Over the course of six years together and a little over three years of marriage, my husband and I have had four children together. Through all of the ups… and the downs, there have been a lot of things I have learned about marriage since having children together.
After the birth of our twins, I had a lot of emotional things to work through. Having a baby changes you as a woman, and that coupled with the exhaustion of parenting in general can really take its toll on a person. This, in turn, can have an effect on your marriage.
I spoke a little bit about this in a previous post, after really seeing first hand what a lack of communication and disconnection can do to a marriage. Now, I’ve really taken a step back and seen some of these lessons that have come up throughout my marriage and our parenting journey.
10 Things I’ve Learned About Marriage Since Having Children
1. Communication is the key to a successful marriage: Listen, I will be the first to admit that I am hands down one of the worst communicators out there. I would just as soon choose to jump out of a moving vehicle than sit down and have a serious conversation about emotions <<shudders>>. But, if you aren’t talking about things, arguments will be had for no reason, things will get left unsaid, and it can cause some serious gaps in your marriage. Trust me, I’m saying this from experience.
2.. You can’t make assumptions about the other person or your relationship: This one is an ongoing lesson for me, because I would rather make assumptions all day instead of talking about it. But, assumptions will, as they say, make an ass of u and me. A blogger I adore, Good Enuf Mommy, wrote a fabulous post about 5 false assumptions in marriage that you should definitely check out!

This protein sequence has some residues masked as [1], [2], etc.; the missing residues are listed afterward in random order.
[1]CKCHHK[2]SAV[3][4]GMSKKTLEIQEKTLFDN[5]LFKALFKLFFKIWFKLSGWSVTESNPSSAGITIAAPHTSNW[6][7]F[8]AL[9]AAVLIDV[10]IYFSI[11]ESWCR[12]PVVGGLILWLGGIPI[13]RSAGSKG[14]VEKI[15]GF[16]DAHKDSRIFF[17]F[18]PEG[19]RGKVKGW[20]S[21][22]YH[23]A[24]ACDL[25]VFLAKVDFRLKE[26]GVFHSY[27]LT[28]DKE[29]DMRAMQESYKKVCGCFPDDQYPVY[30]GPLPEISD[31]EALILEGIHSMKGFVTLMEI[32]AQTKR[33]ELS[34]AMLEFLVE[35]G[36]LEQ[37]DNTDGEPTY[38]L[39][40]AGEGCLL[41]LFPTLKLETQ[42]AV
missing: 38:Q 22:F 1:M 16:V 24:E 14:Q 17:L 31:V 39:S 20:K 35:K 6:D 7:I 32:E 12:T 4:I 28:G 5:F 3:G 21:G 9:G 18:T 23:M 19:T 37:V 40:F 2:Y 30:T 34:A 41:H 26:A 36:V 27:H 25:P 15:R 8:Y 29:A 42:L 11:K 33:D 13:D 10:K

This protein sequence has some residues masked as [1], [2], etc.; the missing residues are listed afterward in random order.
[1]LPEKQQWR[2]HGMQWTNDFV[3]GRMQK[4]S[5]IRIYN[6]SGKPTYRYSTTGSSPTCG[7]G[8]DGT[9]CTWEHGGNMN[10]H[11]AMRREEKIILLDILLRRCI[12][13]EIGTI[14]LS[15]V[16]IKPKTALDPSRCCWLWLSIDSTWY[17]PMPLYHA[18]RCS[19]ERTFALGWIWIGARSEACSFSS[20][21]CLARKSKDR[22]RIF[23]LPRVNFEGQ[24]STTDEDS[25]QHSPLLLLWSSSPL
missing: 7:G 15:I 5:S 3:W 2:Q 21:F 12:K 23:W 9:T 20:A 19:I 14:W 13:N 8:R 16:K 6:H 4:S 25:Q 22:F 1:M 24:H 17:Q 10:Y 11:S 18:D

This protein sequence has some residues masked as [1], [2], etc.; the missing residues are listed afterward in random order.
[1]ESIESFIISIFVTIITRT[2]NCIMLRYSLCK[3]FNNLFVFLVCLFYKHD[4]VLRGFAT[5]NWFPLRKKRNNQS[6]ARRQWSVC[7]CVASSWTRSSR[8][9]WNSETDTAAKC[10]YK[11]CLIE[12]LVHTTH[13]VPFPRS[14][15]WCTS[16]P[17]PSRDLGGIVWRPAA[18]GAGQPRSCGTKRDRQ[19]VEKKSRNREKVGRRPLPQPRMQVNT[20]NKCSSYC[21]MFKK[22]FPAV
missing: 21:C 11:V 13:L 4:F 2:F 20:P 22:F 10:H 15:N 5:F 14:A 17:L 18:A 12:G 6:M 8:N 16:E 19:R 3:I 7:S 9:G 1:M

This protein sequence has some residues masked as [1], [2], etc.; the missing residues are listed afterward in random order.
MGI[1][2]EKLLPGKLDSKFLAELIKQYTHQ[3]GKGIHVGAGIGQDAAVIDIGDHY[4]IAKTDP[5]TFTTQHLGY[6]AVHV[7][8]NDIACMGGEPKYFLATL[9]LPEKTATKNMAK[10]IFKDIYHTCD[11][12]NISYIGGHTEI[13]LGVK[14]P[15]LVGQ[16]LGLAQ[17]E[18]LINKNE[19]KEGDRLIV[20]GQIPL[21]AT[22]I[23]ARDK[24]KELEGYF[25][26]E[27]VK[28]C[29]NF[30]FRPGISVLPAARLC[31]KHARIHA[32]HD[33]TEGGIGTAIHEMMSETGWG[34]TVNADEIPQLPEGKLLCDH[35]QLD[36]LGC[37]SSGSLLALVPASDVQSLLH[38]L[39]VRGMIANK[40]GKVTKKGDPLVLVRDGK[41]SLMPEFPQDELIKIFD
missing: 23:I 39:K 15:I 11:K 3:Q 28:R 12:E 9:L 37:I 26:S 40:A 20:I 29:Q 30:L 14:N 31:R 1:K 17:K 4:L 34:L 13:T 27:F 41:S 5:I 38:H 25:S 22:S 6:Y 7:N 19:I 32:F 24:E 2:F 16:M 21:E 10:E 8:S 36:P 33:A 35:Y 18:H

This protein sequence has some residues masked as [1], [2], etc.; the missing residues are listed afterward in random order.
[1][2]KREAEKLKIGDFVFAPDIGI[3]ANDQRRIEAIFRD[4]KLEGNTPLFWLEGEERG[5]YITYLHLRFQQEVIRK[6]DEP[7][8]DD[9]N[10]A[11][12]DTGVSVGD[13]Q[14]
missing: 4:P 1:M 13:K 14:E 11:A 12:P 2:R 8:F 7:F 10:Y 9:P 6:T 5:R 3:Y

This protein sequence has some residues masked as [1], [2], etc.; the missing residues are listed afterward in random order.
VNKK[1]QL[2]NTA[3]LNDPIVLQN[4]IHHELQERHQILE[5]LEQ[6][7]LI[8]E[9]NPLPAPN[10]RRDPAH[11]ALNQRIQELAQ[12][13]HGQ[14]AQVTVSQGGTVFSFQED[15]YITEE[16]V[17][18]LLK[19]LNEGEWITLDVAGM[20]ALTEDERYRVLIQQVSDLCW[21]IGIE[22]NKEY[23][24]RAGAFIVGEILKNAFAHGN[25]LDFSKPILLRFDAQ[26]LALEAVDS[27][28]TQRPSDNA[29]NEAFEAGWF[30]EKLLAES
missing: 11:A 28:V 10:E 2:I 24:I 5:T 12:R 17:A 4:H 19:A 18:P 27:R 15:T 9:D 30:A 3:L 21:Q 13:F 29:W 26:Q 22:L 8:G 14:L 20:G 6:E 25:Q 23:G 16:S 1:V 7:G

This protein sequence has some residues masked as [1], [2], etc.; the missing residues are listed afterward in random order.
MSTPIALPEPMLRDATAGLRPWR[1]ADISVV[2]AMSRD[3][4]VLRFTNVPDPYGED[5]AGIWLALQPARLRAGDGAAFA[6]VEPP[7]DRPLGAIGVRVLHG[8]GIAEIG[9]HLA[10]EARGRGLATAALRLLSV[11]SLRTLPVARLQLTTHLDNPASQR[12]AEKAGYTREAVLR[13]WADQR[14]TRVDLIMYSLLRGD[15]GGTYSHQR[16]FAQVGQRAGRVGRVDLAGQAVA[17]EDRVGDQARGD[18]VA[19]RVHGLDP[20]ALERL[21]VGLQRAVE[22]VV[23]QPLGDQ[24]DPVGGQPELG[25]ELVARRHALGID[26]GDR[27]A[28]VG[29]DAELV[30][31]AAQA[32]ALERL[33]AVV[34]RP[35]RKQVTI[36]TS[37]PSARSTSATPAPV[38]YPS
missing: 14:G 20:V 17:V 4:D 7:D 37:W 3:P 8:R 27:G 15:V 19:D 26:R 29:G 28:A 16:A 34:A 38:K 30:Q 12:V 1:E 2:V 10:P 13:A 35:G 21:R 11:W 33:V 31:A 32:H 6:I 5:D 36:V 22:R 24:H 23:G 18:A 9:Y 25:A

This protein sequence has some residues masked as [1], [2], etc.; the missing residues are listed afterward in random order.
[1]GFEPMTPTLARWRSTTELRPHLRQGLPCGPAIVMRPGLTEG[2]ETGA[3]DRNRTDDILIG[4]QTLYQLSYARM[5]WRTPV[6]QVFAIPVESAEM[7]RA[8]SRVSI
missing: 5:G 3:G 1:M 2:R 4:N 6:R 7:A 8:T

3. You have to make time for just the two of you: With four children, this is no easy feat. I can attest to the fact that sometimes, I’m just too tired to even think about dating my husband. Or, I get the “guilty mom” feelings of leaving my children with their Nana for the millionth time. However, I have quickly come to realize the absolute importance of date night. Making time that is spent with just your spouse allows for reconnection, a break from your kids, and it helps you to see them as the person that you married in the first place, not just the person that helps you raise your children.
4. You have to do things that help you remember why you got married in the first place: This goes back to making time for just you two. Sometimes though, just a plain jane date night isn’t enough. You have to make things different and even find ways to spice up date night. I know the feeling of looking across at the person playing with my children and thinking, “What is this point that we’ve gotten to?”, feeling so distant from my husband. Take the time to change things up and really think about that person you married on your wedding day.